• Participants would not apply to take part. They would be selected
• The job of selection would be given to an expert organisation such as a polling company. They would be funded so as to cover the hard to reach e.g. the millions who are not registered to vote
• The detailed selection criteria would be published. The aim would be to select a representative sample of all people of voting age living in the area covered by that month’s programme
• If someone selected did not want to take part, then someone else in the area who fits the same criteria would be selected. However, “shy” people who are selected should be given encouragement and support to take part. This would be without any pressure at all on what issue(s) they should raise with the PM
• People & PM 1-2-1’s governance would be the responsibility of a body which would also be made up of a representative sample of the public. It would work to ensure that the programme operates consistently according to its principles
The principal aim of People & PM 1-2-1 is to reduce the serious disconnect between the public and the political system by widening the group of people who set the agenda for the national political conversation. However, there would be other benefits too. The novel sight of seeing ordinary people in conversation with the PM would itself make people more likely to engage with the political system. Furthermore, the programme would lead to the political class itself becoming better informed. And sometimes the format may even produce genuine revelations – a PM may find it more difficult to evade a question from a persistent member of the public than from a professional interviewer.
People & PM 1-2-1 could be a shot of adrenalin in the arm of our sickly democratic system.
Below I answer some common questions about People & PM 1-2-1.
Frequently Asked Questions about People & PM 1-2-1.
Will participants be sufficiently capable and articulate?
Not so long ago this question was asked in relation to voting. For centuries, elites used to oppose democracy out of “fear of the mob”. It was not until 1918 that all men could vote in the UK and it was 1928 before all women could vote.
Ordinary people are trusted to decide on the gravest issues when serving on a jury. They ought to be trusted to talk to the PM for five minutes on live TV.
It is not necessary to be very articulate to effectively express what is on your mind. And the concerns of the inarticulate are as valid as everyone else’s.
Will a PM not run rings around participants?
No doubt a PM could run rings around many participants. However, a PM will be very aware that they are with a member of the public on live TV and will be judged not only on the issues but also on their character. A PM will not want to be perceived as bullying or patronising.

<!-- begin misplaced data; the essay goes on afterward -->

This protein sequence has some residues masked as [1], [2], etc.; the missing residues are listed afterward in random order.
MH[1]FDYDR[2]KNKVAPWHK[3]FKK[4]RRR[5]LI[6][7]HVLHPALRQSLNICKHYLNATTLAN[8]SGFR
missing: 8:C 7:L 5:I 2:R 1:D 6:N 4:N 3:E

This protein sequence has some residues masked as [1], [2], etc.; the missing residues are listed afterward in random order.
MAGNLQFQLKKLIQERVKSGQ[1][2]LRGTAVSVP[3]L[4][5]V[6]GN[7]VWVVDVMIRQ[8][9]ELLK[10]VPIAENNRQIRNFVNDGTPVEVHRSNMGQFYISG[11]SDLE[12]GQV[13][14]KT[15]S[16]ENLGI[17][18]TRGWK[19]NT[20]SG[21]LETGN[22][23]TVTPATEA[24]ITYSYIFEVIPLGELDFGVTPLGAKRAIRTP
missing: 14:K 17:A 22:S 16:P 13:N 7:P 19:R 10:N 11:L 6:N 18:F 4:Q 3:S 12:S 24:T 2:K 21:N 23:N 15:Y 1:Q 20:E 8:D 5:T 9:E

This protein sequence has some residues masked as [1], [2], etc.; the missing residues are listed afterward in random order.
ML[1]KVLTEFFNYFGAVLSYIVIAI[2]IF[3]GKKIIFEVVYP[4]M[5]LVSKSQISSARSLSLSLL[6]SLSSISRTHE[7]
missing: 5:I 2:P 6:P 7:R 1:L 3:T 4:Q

Should there not be someone chairing?
Having someone chair the programme detracts from the essential quality of one to one conversation. It will be for the PM and the member of the public in that particular conversation to deal with problems that might arise, such as two people speaking at the same time. Just like in normal conversations.
What if a participant is aggressive and rude?
There would be a short time delay in case a participant uses illegal or offensive language. Illegal language would include such things as incitement to violence. Broadcasters would follow their usual guidelines on swearing.
If a participant was otherwise aggressive and rude to the PM, the PM would have to respond as best they could.
Why would a TV company agree to screen People & PM 1-2-1?
The BBC might agree to broadcast the programme as part of their public service remit. In fact, as it may well achieve high ratings, a number of broadcasters may be interested.
Why would a PM agree to take part?
Once People & PM 1-2-1 becomes established as a monthly event then subsequent PMs would find it very difficult not to continue. It would be part of the unwritten constitution like weekly PMQs in parliament or leaders’ debates at elections times.
The first PM to agree to take part might do so for a number of reasons. They might recognise that the programme would help address the serious disconnect between the public and the political system. They might have pledged to do so in a manifesto. They might decide that the risk for them in taking part is outweighed by the possible benefit of being able to appear direct to the public unmediated by the press.
Would this be a good use of a PM’s time?
In a democracy, meeting a genuinely representative sample of the population once a month may be considered one of the most useful ways of all for a PM to use their time. The PM meets the Queen once a week.
How does People & PM 1-2-1 differ from Ed Miliband’s proposal for a Public PMQs?
No details are available for this proposal which was announced by Ed Miliband in July. It appears to differ in a number of crucial ways from People & PM 1-2-1.
I would be very happy to answer any other questions. I am on email firstname.lastname@example.org and on twitter @TomLondon6